Citing an impending $400,000 budget shortfall, PBS affiliate KWBU in Waco, Texas, is ending its broadcast at the end of May, according to a statement from Joe Riley, station president.
The move will not affect its NPR broadcast. Riley told Current that it hasn’t yet talked to nearby PBS affiliates to as to the future of its channel.
“The first thing we had to do, was let our staff know,” he said. Ten full-time and four part-time employees are affected, about two-thirds of the staff.
KWBU is a community licensee but associated with Baylor University and housed on campus, Riley said. For about 10 years the university has provided “just under half, but certainly the biggest chunk of support” for the station’s budget. Community support never materialized, and the station began living on a university line of credit. That backing finally ran out this year, “a little sooner than anybody had anticipated,” Riley said.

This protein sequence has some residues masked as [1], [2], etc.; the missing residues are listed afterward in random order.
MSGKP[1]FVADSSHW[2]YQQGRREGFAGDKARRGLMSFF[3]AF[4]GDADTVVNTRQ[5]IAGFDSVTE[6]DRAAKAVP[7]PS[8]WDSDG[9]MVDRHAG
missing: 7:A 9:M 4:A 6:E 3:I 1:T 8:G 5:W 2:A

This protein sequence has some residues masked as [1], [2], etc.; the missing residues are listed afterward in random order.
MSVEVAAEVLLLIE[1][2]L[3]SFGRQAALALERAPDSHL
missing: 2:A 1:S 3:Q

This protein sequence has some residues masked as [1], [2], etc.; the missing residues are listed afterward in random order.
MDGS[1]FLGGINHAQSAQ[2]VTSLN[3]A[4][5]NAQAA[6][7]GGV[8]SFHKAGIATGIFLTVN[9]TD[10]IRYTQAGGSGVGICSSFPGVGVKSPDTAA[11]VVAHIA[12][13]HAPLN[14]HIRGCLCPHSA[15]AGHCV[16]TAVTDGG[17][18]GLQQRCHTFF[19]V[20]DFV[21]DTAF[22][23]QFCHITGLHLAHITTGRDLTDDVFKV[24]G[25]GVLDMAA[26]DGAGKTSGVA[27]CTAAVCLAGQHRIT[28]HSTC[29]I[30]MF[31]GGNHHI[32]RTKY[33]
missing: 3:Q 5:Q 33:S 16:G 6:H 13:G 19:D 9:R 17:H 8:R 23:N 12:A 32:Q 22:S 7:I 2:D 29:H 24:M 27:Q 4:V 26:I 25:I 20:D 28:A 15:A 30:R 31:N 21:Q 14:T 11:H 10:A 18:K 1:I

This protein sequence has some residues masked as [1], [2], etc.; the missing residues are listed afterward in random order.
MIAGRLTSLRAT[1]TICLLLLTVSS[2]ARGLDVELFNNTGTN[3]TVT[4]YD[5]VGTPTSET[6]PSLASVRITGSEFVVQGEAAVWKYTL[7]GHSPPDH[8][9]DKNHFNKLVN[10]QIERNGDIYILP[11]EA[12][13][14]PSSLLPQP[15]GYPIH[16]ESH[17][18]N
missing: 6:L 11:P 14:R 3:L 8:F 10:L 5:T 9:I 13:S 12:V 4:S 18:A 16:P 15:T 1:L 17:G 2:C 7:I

With a June 1 end of fiscal and no funds to make up its deficit, the station was forced to face what Riley termed “the worst case scenario,” and shut down. Radio is safe, for now.
“Baylor has assured us they will continue funding us at the same level as last year for this year, and freeze any payments and interest on the line of credit,” to keep the FM signal going.
The station started out in 1978 via a translator for KNCT in Killeen. In 1989 it became KCTF, its own station in Waco. In 2000 it changed its call letters to KWBU and KWBU-FM and began broadcasting NPR programming.
Riley said he will be speaking to PBS, CPB and the FCC as the station moves through the shut-down process.